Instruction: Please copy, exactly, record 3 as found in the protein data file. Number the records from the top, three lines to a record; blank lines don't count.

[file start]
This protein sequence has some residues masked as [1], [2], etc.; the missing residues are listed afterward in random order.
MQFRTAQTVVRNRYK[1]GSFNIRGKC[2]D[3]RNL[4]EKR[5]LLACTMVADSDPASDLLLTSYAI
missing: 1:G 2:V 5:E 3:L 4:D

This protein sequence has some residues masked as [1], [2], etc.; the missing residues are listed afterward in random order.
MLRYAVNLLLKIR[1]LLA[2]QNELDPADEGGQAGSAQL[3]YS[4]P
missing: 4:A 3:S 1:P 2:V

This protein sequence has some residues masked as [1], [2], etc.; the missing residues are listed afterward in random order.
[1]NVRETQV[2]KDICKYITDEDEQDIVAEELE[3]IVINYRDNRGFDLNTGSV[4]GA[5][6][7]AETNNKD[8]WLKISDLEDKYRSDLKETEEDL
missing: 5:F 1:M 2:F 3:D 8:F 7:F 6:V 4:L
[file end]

This protein sequence has some residues masked as [1], [2], etc.; the missing residues are listed afterward in random order.
[1]NVRETQV[2]KDICKYITDEDEQDIVAEELE[3]IVINYRDNRGFDLNTGSV[4]GA[5][6][7]AETNNKD[8]WLKISDLEDKYRSDLKETEEDL
missing: 5:F 1:M 2:F 3:D 8:F 7:F 6:V 4:L